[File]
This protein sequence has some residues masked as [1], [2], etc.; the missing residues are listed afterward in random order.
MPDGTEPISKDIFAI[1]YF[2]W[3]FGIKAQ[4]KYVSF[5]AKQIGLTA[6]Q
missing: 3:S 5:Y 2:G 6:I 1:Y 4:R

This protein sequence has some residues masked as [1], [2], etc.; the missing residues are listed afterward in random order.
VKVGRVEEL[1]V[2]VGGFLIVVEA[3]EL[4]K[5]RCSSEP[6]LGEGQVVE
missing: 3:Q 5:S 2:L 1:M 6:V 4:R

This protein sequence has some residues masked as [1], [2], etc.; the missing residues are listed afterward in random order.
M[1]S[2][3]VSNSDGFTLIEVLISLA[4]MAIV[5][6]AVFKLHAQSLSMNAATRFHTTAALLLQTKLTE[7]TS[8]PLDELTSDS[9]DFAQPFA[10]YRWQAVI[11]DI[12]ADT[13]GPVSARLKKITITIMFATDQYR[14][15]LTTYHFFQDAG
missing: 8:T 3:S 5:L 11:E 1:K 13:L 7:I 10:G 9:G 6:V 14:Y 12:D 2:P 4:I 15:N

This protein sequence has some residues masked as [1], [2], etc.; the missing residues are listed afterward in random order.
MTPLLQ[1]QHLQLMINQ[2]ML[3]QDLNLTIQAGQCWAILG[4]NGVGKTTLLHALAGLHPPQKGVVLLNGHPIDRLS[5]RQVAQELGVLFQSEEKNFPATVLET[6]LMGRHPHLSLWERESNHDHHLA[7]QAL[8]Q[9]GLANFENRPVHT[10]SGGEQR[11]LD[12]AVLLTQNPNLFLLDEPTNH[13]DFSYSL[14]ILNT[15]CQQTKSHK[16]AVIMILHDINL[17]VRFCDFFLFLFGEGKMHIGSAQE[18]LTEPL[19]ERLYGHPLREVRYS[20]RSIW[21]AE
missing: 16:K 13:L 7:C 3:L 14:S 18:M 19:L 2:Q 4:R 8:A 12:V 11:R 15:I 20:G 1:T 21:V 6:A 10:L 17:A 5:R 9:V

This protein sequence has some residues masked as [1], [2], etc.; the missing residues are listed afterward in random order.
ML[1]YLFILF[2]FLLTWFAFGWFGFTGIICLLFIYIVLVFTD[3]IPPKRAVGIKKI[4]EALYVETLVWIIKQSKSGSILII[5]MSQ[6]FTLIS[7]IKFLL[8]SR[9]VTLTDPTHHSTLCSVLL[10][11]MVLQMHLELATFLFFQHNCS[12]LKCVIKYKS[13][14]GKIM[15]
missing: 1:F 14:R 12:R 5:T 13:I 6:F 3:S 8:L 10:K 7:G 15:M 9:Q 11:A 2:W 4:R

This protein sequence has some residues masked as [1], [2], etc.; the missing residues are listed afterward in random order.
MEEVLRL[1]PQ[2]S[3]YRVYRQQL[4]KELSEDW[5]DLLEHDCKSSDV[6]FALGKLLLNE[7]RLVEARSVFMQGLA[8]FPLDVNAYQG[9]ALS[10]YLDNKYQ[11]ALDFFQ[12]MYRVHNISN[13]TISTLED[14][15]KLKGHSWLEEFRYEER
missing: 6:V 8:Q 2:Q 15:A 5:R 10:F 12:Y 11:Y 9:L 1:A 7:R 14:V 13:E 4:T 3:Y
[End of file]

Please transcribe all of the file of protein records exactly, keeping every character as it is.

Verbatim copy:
This protein sequence has some residues masked as [1], [2], etc.; the missing residues are listed afterward in random order.
MPDGTEPISKDIFAI[1]YF[2]W[3]FGIKAQ[4]KYVSF[5]AKQIGLTA[6]Q
missing: 3:S 5:Y 2:G 6:I 1:Y 4:R

This protein sequence has some residues masked as [1], [2], etc.; the missing residues are listed afterward in random order.
VKVGRVEEL[1]V[2]VGGFLIVVEA[3]EL[4]K[5]RCSSEP[6]LGEGQVVE
missing: 3:Q 5:S 2:L 1:M 6:V 4:R

This protein sequence has some residues masked as [1], [2], etc.; the missing residues are listed afterward in random order.
M[1]S[2][3]VSNSDGFTLIEVLISLA[4]MAIV[5][6]AVFKLHAQSLSMNAATRFHTTAALLLQTKLTE[7]TS[8]PLDELTSDS[9]DFAQPFA[10]YRWQAVI[11]DI[12]ADT[13]GPVSARLKKITITIMFATDQYR[14][15]LTTYHFFQDAG
missing: 8:T 3:S 5:L 11:E 1:K 13:L 7:I 10:G 9:G 6:V 14:Y 12:D 2:P 4:I 15:N

This protein sequence has some residues masked as [1], [2], etc.; the missing residues are listed afterward in random order.
MTPLLQ[1]QHLQLMINQ[2]ML[3]QDLNLTIQAGQCWAILG[4]NGVGKTTLLHALAGLHPPQKGVVLLNGHPIDRLS[5]RQVAQELGVLFQSEEKNFPATVLET[6]LMGRHPHLSLWERESNHDHHLA[7]QAL[8]Q[9]GLANFENRPVHT[10]SGGEQR[11]LD[12]AVLLTQNPNLFLLDEPTNH[13]DFSYSL[14]ILNT[15]CQQTKSHK[16]AVIMILHDINL[17]VRFCDFFLFLFGEGKMHIGSAQE[18]LTEPL[19]ERLYGHPLREVRYS[20]RSIW[21]AE
missing: 16:K 13:L 7:C 3:L 14:S 18:M 19:L 2:Q 4:R 8:A 12:V 11:R 15:I 20:G 1:T 21:V 6:A 10:L 17:A 5:R 9:V

This protein sequence has some residues masked as [1], [2], etc.; the missing residues are listed afterward in random order.
ML[1]YLFILF[2]FLLTWFAFGWFGFTGIICLLFIYIVLVFTD[3]IPPKRAVGIKKI[4]EALYVETLVWIIKQSKSGSILII[5]MSQ[6]FTLIS[7]IKFLL[8]SR[9]VTLTDPTHHSTLCSVLL[10][11]MVLQMHLELATFLFFQHNCS[12]LKCVIKYKS[13][14]GKIM[15]
missing: 1:F 14:R 12:R 5:T 13:I 6:F 3:S 8:L 10:K 7:G 15:M 9:Q 11:A 2:W 4:R

This protein sequence has some residues masked as [1], [2], etc.; the missing residues are listed afterward in random order.
MEEVLRL[1]PQ[2]S[3]YRVYRQQL[4]KELSEDW[5]DLLEHDCKSSDV[6]FALGKLLLNE[7]RLVEARSVFMQGLA[8]FPLDVNAYQG[9]ALS[10]YLDNKYQ[11]ALDFFQ[12]MYRVHNISN[13]TISTLED[14][15]KLKGHSWLEEFRYEER
missing: 6:V 8:Q 2:Q 15:A 5:R 10:F 12:Y 11:Y 9:L 1:A 7:R 14:V 13:E 4:T 3:Y